Itchiness (Pruritis) in Atopic Dermatitis

One common symptom of atopic dermatitis is itchiness. The medical term for itchiness is pruritis. Atopic dermatitis causes inflamed, dry, and sensitive skin. It is the most common type of eczema.1,2

What is itchiness?

Itchiness is an uncomfortable feeling that triggers an urge to scratch. It is the most common symptom of atopic dermatitis. Some studies estimate that 85 percent of people with atopic dermatitis experience itchiness every day.1

Itchiness often causes scratching. This can start the "itch-scratch cycle." This is the name for the cycle of itching and scratching. Scratching the skin irritates it more, which causes redness, swelling, cracking, and oozing. This can cause the skin to feel itchier, which continues the cycle.3

Itchiness can cause many unpleasant side effects. These may include:1,3

  • Distress
  • Difficulty concentrating
  • Difficulty sleeping
  • Damage to the skin
  • Increased risk of infection
  • Increased inflammation
  • Thickening and hardening of the skin that is itchy (lichenification)

Why does itchiness occur?

Experts do not know exactly how atopic dermatitis causes itchiness. People with atopic dermatitis can experience itchiness on skin that does not look inflamed. This means the itchiness is not solely caused by inflamed skin. Research has shown the itch may be caused by the relationship between the skin and the nervous system.4

The nerves in the skin send an "itch" message to the brain through chemical messengers. Researchers are studying the different mechanisms related to itch. For example, some people with atopic dermatitis may have skin sensitivity that causes other feelings, such as heat or pain, to be perceived as itch.4

Itchiness can also be triggered by other factors such as:2

  • Dry skin
  • Hot baths or showers
  • Sweat, especially sweat left on the skin for long periods
  • Working out
  • Stress
  • Warm environments
  • Wool fibers or harsh fabrics
  • Soaps or detergents
  • Contact with irritants and allergens

How is itchiness treated?

One important way to prevent itching is to identify and avoid triggers. Different people may be more sensitive to certain triggers. This is why it is helpful to determine what triggers may impact your skin more.1,4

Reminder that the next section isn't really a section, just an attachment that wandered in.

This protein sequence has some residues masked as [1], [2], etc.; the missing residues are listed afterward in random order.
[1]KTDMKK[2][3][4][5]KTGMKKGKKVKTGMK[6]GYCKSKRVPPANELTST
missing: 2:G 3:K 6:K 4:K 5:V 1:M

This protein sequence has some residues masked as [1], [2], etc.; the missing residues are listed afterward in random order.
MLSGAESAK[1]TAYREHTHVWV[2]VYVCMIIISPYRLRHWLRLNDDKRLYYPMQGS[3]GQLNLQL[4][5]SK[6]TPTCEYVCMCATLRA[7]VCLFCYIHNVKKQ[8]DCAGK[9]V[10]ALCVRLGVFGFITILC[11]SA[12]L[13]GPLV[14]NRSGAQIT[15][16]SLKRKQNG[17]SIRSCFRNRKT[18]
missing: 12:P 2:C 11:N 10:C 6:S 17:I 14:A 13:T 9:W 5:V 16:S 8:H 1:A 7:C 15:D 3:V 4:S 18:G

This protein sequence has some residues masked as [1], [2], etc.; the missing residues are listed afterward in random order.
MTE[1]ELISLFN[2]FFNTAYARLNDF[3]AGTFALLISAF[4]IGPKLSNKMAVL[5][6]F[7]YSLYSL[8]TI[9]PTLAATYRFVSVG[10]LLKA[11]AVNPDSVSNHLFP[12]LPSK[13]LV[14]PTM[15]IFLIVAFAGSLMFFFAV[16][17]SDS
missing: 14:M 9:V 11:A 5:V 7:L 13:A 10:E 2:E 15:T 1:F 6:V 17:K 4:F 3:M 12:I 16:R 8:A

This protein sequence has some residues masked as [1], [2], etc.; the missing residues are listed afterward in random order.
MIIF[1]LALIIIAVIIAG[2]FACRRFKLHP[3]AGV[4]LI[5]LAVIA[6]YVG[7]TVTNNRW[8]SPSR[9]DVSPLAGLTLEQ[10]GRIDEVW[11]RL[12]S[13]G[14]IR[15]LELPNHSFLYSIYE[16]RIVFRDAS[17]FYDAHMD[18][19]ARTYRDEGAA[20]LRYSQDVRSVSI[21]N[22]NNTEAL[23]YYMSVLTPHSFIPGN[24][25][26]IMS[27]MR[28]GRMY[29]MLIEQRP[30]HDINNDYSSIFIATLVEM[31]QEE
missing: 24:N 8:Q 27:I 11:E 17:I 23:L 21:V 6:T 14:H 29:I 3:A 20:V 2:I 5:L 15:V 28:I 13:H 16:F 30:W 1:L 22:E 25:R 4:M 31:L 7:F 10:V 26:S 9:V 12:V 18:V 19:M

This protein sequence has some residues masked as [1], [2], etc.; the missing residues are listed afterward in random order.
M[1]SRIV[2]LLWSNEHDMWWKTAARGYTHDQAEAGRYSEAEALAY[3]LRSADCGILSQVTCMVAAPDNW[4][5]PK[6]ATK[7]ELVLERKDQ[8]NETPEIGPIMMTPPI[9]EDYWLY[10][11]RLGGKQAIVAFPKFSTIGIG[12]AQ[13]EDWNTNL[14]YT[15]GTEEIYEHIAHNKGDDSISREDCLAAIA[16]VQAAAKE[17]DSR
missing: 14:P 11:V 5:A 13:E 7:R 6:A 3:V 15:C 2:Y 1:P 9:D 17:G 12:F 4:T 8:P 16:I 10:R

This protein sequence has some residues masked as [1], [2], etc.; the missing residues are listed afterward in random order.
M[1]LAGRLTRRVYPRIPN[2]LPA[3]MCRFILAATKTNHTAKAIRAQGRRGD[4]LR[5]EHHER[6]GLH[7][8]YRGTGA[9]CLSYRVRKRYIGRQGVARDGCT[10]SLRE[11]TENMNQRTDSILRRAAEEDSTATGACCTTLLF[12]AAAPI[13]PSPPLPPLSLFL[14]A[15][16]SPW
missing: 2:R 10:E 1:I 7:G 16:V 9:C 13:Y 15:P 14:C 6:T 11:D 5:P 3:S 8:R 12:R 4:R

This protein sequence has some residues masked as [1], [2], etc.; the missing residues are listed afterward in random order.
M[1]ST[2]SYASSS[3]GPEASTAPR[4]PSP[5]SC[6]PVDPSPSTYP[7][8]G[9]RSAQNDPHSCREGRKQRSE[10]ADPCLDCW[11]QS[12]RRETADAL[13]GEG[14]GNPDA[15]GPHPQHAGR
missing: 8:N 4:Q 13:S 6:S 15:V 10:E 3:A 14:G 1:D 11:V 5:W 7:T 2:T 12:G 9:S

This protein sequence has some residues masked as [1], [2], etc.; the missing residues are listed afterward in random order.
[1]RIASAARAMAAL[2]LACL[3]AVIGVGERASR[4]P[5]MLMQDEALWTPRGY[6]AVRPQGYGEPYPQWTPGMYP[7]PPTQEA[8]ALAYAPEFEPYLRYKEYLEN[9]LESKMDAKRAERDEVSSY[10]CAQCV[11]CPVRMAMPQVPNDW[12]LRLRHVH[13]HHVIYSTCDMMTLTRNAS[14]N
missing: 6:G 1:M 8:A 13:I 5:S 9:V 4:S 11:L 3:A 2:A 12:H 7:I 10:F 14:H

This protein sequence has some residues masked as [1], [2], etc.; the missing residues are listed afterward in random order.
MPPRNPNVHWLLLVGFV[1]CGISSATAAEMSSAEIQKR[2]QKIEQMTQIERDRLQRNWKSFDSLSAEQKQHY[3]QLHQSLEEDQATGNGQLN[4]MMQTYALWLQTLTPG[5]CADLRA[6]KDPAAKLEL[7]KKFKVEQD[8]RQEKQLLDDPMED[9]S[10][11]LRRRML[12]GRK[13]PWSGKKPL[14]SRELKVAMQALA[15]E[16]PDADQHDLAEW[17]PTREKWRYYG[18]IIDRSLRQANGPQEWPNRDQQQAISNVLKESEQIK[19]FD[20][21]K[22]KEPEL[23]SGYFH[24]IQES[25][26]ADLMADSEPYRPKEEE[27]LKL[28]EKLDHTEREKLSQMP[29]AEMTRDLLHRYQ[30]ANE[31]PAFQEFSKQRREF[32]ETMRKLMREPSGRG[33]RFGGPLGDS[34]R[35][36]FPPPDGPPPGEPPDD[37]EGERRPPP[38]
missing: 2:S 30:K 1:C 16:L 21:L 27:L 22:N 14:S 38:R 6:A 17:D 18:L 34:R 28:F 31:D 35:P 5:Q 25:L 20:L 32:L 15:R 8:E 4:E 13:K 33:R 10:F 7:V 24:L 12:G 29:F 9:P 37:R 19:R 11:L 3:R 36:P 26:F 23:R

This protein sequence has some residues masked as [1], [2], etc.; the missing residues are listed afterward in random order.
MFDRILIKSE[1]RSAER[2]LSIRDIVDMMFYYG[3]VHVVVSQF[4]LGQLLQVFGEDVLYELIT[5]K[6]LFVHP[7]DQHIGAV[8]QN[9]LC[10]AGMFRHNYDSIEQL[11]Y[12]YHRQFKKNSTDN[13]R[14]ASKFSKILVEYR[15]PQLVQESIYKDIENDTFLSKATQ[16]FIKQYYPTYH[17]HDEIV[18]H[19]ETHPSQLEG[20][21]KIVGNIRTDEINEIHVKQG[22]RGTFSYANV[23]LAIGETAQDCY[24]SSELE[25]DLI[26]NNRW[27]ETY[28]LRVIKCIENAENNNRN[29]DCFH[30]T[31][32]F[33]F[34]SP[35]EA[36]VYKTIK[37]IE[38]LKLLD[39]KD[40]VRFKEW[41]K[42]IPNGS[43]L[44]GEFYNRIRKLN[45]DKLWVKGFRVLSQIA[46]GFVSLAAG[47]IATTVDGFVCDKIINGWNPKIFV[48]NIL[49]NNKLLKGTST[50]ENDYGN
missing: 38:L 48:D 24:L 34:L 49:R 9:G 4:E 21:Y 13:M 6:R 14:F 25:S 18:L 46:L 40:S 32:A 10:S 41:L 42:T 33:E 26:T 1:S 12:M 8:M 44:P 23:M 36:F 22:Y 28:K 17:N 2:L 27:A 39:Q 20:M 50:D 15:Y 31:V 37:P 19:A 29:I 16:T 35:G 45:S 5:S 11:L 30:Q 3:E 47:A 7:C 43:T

Other treatments for itch with atopic dermatitis include:3-5

  • Medicine like topical steroids, non-steroidal topicals, and biologics
  • Sticking to a regular washing and moisturizing routine
  • Wet wrap therapy
  • Phototherapy

Topical medications and biologics

A topical is the name of a medicine that is applied to the skin. Topical steroids are used to treat many skin conditions. They can come as a cream or ointment. They are similar to steroids you take by mouth.3,5

Not all topical drugs contain steroids. Other topical drugs may be used to treat atopic dermatitis. These include calcineurin inhibitors and phosphodiesterase-4 inhibitors. Like topical steroids, they work by calming skin irritation and rash, which can help reduce itching.3,5

Biologics are a newer type of drug with many uses. They treat atopic dermatitis by targeting immune pathways. Atopic dermatitis is impacted by an overactive immune system, so biologics may be able to address the root cause.1,4

Moisturization

A key factor in atopic dermatitis is the disruption of the skin’s moisture barrier. This makes it hard for the skin to lock in moisture and can cause irritation and itchiness. Washing the skin reduces the risk of infection and can help provide moisture. Moisturizing with a non-irritating lotion can help lock in moisture and soothe the skin.3,5

Wet wrap therapy

Your doctor may recommend you go one step further and use wet wrap therapy. This involves coating the skin in medicine or moisturizer and then wrapping with wet bandages. This helps lock in the moisture and creates a barrier against scratching.3,5

Phototherapy

Phototherapy is the use of ultraviolet A or B light waves to treat symptoms. This is typically only used for serious cases of atopic dermatitis that have not responded to other treatments.3,5

Lifestyle changes and home remedies

Lifestyle changes and home remedies can also provide temporary relief from itching. This includes methods like:6

  • Treating your scalp with over-the-counter medicated shampoos
  • Reducing stress and anxiety through techniques like yoga, meditation, or journaling
  • Using a humidifier
  • Keeping your fingernails trimmed prevent scratching
  • Taking showers or baths in warm, not hot, water
  • Staying well-rested

Talk to your doctor about what treatments for itchiness are right for you.

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Written by: Juliette Daly | Last reviewed: May 2022